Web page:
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CMI Health - Medical Devices to help monitor your Asthma

Best Medical Devices for Monitoring Asthma | CMI Health

  • 13 July, 2022
  • Dallas Akins

 

Asthma can be a difficult diagnosis, as it is a lifelong disease that causes inflammation and swelling of the airways. Symptoms often range in severity, and can include shortness of breath, coughing, and chest pain. Despite it being such a common disease, as 1 in 13 Americans are asthmatic, many people still struggle with properly monitoring their asthma (AAFA, 2022). Properly monitoring asthma can reduce the number of asthma attacks an individual may experience, as well as more serious complications like hospital visits or emergency surgery. 

 

Spirometry and Why It’s Useful 

Managing asthma from the comfort of one’s own home is often ideal for those that struggle with it, as it is far more convenient and cost-effective than frequent doctor visits. This is why medical devices such as spirometers are so useful for asthmatic patients. So, what is spirometry exactly? Spirometry is a lung function test that measures how much air you can breathe in and out of your lungs, as well as how easily and fast you can blow the air out of your lungs. These measurements can be expressed as Force Vital Capacity (FVC) and Forced Expiratory Volume (FEV).  

  • FVC - This is the largest amount of air that you can forcefully exhale after breathing in as deeply as you can. A lower-than-normal FVC reading indicates restricted breathing (Mayo Clinic, 2017). 
  • FEV - This is how much air you can force from your lungs in one second. This reading helps your doctor assess the severity of your breathing problems. Lower FEV-1 readings indicate more significant obstruction (Mayo Clinic, 2017). 
     

Different Types of Spirometers 

There are two main types of spirometers: incentive spirometers and digital spirometers, you can learn more about the differences here and how to properly read spirometer measurements here. 

  • Incentive Spirometers - They are handheld medical instruments used to promote lung recovery after illness, infection, or surgery. They are extremely helpful for promoting lung activity and expansion, preventing fluid buildup, and with deep breathing or coughing exercises.  
  • Digital Spirometers - Digital Spirometers can also detect significant lung obstruction and limited breathing capacity through FVC and FEV measurements, which can be indicators of serious potential complications. 
     

At-home digital spirometers, such as our SpiroLink®, are especially beneficial for individuals that suffer with chronic asthma as they monitor pulmonary function and the effectiveness of daily breathing treatments. With the SpiroLink®, users can record their breathing data on our innovative app and present precise respiratory data to their physician for further professional review. Our digital smart spirometer is specifically designed to be durable and efficient due to a unique pressure sensing system.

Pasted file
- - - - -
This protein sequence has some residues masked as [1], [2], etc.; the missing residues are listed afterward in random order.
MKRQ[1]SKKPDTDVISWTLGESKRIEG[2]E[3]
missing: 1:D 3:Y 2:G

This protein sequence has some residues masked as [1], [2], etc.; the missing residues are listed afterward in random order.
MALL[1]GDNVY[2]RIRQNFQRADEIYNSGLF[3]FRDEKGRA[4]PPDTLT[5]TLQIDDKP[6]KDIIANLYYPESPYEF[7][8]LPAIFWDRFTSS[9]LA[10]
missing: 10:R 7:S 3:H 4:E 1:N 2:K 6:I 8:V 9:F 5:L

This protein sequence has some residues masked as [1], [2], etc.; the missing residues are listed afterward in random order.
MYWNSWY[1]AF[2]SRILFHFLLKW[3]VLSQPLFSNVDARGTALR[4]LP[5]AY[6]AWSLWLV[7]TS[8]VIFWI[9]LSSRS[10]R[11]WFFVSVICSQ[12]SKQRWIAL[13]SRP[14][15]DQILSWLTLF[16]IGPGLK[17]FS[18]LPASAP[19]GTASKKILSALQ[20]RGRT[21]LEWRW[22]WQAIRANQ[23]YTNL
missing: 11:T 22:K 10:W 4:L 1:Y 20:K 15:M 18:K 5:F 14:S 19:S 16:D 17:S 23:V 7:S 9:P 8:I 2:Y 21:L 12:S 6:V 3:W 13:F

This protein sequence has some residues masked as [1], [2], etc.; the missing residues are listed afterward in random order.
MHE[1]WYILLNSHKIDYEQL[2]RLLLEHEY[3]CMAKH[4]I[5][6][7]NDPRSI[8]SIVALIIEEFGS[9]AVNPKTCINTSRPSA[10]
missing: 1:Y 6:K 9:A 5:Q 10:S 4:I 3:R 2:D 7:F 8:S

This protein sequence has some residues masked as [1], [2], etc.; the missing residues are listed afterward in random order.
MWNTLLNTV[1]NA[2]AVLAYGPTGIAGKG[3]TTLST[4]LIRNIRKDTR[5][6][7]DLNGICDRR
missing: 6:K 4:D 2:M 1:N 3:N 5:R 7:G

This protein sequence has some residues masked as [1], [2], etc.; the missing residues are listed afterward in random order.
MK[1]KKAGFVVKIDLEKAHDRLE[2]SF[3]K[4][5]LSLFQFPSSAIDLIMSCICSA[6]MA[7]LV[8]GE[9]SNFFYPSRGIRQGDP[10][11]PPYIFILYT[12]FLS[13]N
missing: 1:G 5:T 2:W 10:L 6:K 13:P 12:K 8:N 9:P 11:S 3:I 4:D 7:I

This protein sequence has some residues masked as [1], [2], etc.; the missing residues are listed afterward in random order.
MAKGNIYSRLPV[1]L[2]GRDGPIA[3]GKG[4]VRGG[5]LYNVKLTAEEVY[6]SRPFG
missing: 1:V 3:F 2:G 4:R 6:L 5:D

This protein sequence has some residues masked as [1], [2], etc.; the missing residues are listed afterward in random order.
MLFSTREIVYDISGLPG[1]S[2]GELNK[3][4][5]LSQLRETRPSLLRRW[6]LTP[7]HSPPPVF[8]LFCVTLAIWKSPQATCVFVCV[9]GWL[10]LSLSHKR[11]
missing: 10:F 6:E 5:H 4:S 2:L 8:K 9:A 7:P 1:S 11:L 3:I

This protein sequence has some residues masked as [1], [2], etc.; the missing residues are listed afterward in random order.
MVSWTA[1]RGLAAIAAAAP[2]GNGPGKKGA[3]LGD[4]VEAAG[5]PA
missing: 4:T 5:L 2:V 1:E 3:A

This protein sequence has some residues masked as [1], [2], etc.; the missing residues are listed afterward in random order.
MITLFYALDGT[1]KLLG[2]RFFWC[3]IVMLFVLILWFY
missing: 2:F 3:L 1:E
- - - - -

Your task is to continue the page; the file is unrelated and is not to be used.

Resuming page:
Our Upcoming AsthmaGo™ App 

We also have an upcoming app designed specifically for people that suffer from asthma. AsthmaGo is a self-management solution that seamlessly connects to smart, home-use medical devices. When paired with CMI Health devices, users can easily measure, organize, and share their pulmonary condition data with their physician or family members. This provides a complete and precise picture of health conditions in real-time. Users can also log their daily symptoms, medication use, and more, allowing for enhanced self-management of personal diet, exercise, and lifestyle habits. Activation of low oxygen and high pulse rate alarms can alert the user to an oncoming or ongoing Asthma attack. 

 

Different Types of Inhalers 

Finally, asthma inhalers are extremely useful for treating unfavorable symptoms and conditions. Asthma inhalers are hand-held, portable devices that deliver medication to your lungs (Mayo Clinic, 2022). A variety of asthma inhalers are available to help control asthma symptoms, such as metered-dose inhalers, dry powder inhalers, and soft mist inhalers.  

  • Metered-Dose Inhalers - These inhalers consist of a pressurized canister containing medication that fits into a boot-shaped plastic mouthpiece. With most metered-dose inhalers, medication is released by pushing the canister into the boot  (Mayo Clinic, 2022). 
  • Dry Powder Inhalers - These are a device that delivers medication to the lungs in the form of a dry powder. Rather than a chemical propellant to push the medication out of the inhaler, you release the medication in these inhalers by breathing in a deep, fast breath (Mayo Clinic, 2022). 
  • Soft Mist Inhalers - These inhalers are propellant-free devices that are slightly larger than conventional metered dose inhalers. These devices release a low-velocity aerosol mist that can be slowly inhaled over a longer period than metered dose and dry powder inhalers (Mayo Clinic, 2022). 

 

Living with asthma can be challenging —especially when you are first learning how to monitor and measure it. We at CMI Health work tirelessly to provide those living with asthma or other chronic respiratory conditions with the proper equipment to monitor and manage their lung health on a day-to-day basis. 
 

Still have questions? Feel free to contact us at info@cmihealth.com or call us at 888-985-1125 (ext. 1).

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